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Catapult’s tagline reads “launching remarkable writing.” With that goal in mind, a team of editors, designers, and illustrators maintains a publishing house as well as an ongoing series of writing classes, an open online platform for sharing and networking, and a daily digital magazine.
Co-founder and CEO Elizabeth Koch explains on the organization’s website: “We created a storytelling zone with relatively few zoning laws, where the stories we publish in our daily magazine inspire stories you post in our Community section. Where Catapult Community members become Catapult class takers who become Catapult magazine contributors who, when it’s time to shop their manuscripts, maybe circle back to us.”
Editors at the 2-year-old literary magazine have a particular passion for showcasing the work of emerging and marginalized writers. “It’s why I wanted to get into digital publishing in the first place, so that underrepresented stories could be shared,” says editor Nicole Chung. “Across the company, we’re trying to promote understanding and encourage people to think about their own perspectives through narrative.”
Tone, editorial content of Catapult
Editors at Catapult publish first-time writers, as well as emerging and well-published writers. “When we’re a writer’s first byline, that feels special. It’s a privilege,” Chung says.
She looks for diverse stories that promote community and empathy. “Storytelling is a great way to present empathy,” she notes. “It presents you with perspectives you wouldn’t have otherwise.”
One of these stories is Edmaris Carazo’s “Island of Debris: The Unofficial Toll of Hurricane María” (12/5/17). “It’s honest and raw,” Chung explains. “It’s great to see the reach that essay got by putting people there in the scene and showing them what everyday life was like after this devastating hurricane.”
Carazo begins her piece with this description from the frontlines of the disaster:
“As I write this, it’s been three weeks since my not-so-new-anymore-spouse, my two dogs and I quartered ourselves in the middle of a hallway. Barely a month since the roar that violently entered through our doors and windows – a long, persistent roar that tormented us for hours; a roar that was followed by a profound and desolating silence. A silence that was filled by an AM radio station. An AM radio station that only narrated bad news.”
Laura Dorwart’s essay “What the World Gets Wrong About My Quadriplegic Husband and Me” (12/6/17) struck Catapult editors as a sensitive and beautifully written piece about mutual caregiving. “She fields these loaded, offensive connotations by people who assume they understand her marriage,” Chung says of the writer. “People assume she’s her husband’s caretaker, but it’s the other way around. In many ways, he takes care of her. It’s great to see that piece being shared online; it’s such an important perspective.”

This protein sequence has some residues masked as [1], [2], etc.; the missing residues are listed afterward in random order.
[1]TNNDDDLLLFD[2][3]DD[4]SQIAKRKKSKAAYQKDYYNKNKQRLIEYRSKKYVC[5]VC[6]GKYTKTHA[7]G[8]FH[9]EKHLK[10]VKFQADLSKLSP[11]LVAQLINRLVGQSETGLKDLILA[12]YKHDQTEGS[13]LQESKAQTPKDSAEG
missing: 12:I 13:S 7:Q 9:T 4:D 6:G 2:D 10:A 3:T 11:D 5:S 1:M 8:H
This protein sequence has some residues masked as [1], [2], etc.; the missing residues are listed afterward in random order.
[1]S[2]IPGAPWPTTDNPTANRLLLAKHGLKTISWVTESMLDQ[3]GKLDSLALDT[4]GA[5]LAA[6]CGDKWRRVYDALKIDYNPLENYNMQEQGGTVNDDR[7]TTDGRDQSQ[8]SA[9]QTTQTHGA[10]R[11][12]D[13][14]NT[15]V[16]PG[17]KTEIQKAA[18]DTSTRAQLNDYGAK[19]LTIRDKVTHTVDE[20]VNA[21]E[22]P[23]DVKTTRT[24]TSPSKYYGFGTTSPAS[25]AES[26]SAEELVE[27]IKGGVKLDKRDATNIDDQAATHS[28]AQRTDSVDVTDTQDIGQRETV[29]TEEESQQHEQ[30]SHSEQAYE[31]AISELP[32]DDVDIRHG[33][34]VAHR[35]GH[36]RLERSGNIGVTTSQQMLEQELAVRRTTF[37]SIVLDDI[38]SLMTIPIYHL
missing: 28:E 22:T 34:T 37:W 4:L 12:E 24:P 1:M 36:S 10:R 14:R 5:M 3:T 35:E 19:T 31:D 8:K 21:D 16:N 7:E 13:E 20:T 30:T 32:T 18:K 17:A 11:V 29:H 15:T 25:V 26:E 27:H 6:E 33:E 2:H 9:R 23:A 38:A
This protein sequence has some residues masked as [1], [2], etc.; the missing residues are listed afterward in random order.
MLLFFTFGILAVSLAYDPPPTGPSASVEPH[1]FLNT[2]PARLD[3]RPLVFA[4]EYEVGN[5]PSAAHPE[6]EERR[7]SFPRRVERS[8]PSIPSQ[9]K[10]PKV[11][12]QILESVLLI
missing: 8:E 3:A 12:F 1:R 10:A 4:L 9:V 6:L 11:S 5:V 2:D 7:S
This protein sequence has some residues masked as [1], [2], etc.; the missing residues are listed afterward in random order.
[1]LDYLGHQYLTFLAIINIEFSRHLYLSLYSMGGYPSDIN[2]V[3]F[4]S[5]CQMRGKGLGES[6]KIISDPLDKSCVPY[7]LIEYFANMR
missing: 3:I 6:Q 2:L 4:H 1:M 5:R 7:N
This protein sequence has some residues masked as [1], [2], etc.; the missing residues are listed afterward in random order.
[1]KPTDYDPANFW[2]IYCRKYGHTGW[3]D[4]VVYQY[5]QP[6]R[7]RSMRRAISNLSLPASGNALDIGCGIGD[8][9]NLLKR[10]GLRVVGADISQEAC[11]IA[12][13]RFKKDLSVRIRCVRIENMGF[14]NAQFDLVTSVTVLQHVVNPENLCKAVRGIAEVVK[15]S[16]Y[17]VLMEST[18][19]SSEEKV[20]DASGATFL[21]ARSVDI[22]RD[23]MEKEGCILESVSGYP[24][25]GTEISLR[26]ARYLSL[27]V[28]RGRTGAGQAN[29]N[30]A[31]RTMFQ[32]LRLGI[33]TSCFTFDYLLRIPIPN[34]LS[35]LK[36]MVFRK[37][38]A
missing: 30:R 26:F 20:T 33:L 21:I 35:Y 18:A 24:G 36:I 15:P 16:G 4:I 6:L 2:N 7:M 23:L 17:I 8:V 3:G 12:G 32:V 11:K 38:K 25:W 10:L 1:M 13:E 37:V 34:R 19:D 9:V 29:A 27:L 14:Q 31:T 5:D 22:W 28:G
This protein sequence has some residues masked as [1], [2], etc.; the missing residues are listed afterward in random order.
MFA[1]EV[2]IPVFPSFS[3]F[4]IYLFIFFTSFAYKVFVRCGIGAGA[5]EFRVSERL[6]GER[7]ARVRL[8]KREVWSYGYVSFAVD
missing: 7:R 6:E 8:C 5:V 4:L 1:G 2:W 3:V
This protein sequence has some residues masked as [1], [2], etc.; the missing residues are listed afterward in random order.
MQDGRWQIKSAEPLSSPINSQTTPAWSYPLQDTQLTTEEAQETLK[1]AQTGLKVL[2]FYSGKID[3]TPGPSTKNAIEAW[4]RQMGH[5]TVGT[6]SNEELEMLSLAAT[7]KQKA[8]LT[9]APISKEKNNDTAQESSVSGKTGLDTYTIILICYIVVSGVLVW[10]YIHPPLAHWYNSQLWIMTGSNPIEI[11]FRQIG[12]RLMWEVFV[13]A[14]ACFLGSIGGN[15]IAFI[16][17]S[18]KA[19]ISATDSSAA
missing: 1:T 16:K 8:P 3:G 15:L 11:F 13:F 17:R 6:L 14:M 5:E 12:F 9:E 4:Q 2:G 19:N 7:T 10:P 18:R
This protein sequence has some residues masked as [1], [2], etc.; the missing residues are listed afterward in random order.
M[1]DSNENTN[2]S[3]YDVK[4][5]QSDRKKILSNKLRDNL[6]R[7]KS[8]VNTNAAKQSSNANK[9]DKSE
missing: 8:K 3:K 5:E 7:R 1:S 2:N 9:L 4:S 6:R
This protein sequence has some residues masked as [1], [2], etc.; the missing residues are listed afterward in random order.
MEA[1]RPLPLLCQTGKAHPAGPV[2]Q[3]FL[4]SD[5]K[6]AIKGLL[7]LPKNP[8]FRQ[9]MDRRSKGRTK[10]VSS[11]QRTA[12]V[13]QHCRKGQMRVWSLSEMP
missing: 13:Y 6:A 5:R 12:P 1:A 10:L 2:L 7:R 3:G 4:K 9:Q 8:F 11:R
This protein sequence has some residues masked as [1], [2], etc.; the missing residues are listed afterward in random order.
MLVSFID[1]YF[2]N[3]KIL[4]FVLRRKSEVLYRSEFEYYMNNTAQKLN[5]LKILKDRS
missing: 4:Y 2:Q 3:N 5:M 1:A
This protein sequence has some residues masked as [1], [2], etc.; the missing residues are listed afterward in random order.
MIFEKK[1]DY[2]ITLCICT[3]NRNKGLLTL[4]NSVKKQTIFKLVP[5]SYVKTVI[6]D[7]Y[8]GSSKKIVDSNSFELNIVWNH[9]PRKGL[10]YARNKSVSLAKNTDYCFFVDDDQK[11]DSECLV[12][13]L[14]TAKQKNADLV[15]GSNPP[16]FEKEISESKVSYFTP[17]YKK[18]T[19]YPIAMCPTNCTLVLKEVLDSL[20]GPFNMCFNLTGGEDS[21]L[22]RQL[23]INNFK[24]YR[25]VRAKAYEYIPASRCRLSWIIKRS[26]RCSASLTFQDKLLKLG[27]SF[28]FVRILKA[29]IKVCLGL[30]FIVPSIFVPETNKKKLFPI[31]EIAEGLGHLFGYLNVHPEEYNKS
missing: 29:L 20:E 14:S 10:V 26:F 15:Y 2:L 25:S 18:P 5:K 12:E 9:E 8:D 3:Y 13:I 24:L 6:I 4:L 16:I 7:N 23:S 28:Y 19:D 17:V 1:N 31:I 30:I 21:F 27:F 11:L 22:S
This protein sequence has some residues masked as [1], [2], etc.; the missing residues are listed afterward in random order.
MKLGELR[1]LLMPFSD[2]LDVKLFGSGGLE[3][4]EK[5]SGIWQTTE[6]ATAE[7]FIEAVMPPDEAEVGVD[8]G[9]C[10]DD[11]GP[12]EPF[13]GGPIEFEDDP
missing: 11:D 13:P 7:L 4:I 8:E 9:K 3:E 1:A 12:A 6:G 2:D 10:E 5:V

She also points to Samantha Sanders’ essay “Why Are Opioid Users Overdosing in Libraries, and How Should Librarians Respond?” (7/24/17) as an example of the reported, researched essays that she enjoys publishing. “Libraries are public spaces that belong to the community, and people there may overdose,” Chung says of Sanders’ piece. “Librarians are first responders – either formally, or on the fly, they have to learn what to do in a crisis. It’s much more common than I realized.”
In the piece, Sanders writes:
“In 2015, there were more opioid-related deaths – 33,000 – than deaths from car crashes. Many of the people being asked to respond in the moment – to think clearly and decisively in a life-or-death situation, and sometimes even to administer life-saving treatment – are librarians. But do we have a right to expect that of librarians? Do we have any choice?”
Chung particularly appreciated how the piece included interviews with librarians around the country about whether they felt they should even occupy the position of first responders – a question relevant to a conversation that the editors hadn’t really seen explored elsewhere.
Advice for potential contributors
Chung would love to receive pitches by people who have particular expertise because of their line of work. “I want more stories by experts and by academics in the field,” she ways. “If people already have these deep wells of knowledge, I’d love to share that with readers.”
She’s also interested in think pieces – particularly thoughtful pieces on popular culture. “This year was heavy,” she says about the submissions she received in 2017. “I’ve been seeing a lot of stories about grief, trauma, and loss. We’ll never stop taking those, but I’d love to see people looking outside themselves and their lives to create more outward-looking narrative, more reported pieces.”
Contributing editor Melissa Hart is the author the memoirs Wild Within: How Rescuing Owls Inspired a Family (Lyons, 2014) and Gringa: A Contradictory Girlhood (Seal, 2009). Web: melissahart.com
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